They are at a crossroads but, as the film makes clear, when are we ever not? Delpy is magnificent, creating a wondrous, beautiful, insecure, infuriating and righteous woman who is simultaneously proud and frustrated at the role she has found herself playing. Watching her I was thinking about a couple of relationships of mine that I ended. Maybe I was a little bit hasty. Maybe I wasn’t really listening.

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Review: The Master, Gangster Squad, Whole Lotta Sole, ParaNorman and To Rome With Love

By Cinema and Reviews

Between its heralded US release in September last year and its arrival in a (very) limited number of New Zealand cinemas this weekend, Paul Thomas Anderson’s The Master seems to have been transformed from masterpiece and annointed Best Picture contender to also-ran, disappointing scores of local PTA fans in the process, many of whom were crushed that we weren’t going to see the film in the director’s preferred 70mm format. Turns out it was touch and go whether we were going to see it on the big screen at all.

Anderson’s previous film, There Will Be Blood, was a close-run second to No Country For Old Men in my 2007 pick of the year, and his back catalogue is as rich as anyone else of his generation — Boogie Nights, Magnolia and even Adam Sandler in Punch-Drunk Love. Like Blood, The Master is painted on a big canvas. Joaquin Phoenix plays Freddie Quell, an alcoholic and self-hating WWII veteran, stumbling between misadventures when he stows away on the San Francisco yacht commanded by academic, author and mystic Lancaster Dodd (Philip Seymour Hoffman). Dodd combines rudimentary psychotherapy with hypnosis to persuade gullible followers that their past lives can be used to transform their disappointing present.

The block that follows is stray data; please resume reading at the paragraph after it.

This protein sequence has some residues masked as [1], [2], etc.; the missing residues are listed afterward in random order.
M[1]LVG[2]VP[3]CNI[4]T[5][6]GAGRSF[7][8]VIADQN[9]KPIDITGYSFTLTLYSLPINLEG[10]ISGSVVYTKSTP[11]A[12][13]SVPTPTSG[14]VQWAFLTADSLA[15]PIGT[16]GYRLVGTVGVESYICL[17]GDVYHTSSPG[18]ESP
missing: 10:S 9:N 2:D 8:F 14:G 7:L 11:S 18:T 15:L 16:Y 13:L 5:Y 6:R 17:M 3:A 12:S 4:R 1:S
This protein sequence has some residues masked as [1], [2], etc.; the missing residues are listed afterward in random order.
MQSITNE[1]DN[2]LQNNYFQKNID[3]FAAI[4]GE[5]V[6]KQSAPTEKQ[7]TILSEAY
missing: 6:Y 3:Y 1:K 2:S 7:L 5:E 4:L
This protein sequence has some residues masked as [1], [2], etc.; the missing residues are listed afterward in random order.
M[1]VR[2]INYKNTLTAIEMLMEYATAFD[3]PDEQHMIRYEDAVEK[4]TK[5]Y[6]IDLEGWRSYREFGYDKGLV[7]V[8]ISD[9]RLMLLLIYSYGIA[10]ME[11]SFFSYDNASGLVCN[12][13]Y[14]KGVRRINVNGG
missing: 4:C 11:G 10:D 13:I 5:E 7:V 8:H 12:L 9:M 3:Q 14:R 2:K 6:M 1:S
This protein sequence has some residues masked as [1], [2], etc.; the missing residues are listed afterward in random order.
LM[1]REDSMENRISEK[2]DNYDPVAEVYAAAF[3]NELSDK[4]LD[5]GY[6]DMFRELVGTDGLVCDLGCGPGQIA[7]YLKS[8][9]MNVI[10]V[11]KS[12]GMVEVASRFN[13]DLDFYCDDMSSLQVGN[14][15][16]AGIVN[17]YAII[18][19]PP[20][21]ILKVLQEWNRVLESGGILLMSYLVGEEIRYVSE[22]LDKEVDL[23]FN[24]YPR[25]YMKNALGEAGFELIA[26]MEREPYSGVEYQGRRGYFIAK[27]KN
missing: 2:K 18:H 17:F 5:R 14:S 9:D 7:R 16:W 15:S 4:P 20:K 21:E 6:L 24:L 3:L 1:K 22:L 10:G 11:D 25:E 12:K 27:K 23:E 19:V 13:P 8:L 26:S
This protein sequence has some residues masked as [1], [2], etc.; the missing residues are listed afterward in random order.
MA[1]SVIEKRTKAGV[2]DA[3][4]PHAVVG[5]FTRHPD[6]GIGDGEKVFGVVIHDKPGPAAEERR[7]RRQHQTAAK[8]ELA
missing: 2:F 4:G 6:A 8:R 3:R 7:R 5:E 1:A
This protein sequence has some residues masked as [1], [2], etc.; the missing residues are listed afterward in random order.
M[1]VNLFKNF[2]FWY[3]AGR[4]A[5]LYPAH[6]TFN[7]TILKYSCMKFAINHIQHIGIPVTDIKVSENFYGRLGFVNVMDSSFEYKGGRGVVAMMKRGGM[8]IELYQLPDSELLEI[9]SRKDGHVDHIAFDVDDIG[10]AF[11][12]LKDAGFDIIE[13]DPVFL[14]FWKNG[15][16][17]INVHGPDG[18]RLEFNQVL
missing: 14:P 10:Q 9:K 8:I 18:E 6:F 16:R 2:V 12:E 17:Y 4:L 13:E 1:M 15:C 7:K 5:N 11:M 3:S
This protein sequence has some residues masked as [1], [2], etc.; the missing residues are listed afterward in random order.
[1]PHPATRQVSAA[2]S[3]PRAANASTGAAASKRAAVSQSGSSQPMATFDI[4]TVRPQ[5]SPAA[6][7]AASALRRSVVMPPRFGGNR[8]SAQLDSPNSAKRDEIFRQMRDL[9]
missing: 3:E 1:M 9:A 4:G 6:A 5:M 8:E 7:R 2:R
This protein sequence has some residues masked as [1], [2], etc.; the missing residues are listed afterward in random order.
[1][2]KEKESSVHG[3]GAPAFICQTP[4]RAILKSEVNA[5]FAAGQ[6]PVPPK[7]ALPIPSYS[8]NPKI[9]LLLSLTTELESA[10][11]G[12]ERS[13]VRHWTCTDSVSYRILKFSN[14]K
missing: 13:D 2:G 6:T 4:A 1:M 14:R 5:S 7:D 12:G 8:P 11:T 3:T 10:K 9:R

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Review: Moneyball, The Ides of March, Shame, Weekend, This Means War, Romantics Anonymous and Big Miracle

By Cinema and Reviews

Moneyball posterThis week Philip Seymour Hoffman features in two new American sports movies, one about their most venerable — if not impenetrable — pastime of baseball and the other on the modern-day equivalent of bear-baiting, the presidential primaries. In Moneyball, Hoffman plays Art, team manager of the Oakland Athletics, left behind when his boss — Brad Pitt — decides to throw away decades of baseball tradition and use sophisticated statistical analysis and a schlubby Yale economics graduate (Jonah Hill) to pick cheap but effective players.

Hoffman steals every scene he is in but disappears from the story too early. Having said that, Pitt and Hill do great work underplaying recognisably real people and all are well-supported by Steve Zaillian and Aaron Sorkin’s script which has scene after scene of great moments, even if some of them lead nowhere (like poor Art’s arc). Moneyball might start out a sports movie but it’s actually a business textbook. If the place you work at clings to received wisdom, experience and intuition over “facts” then organise an outing to Moneyball as fast as you can.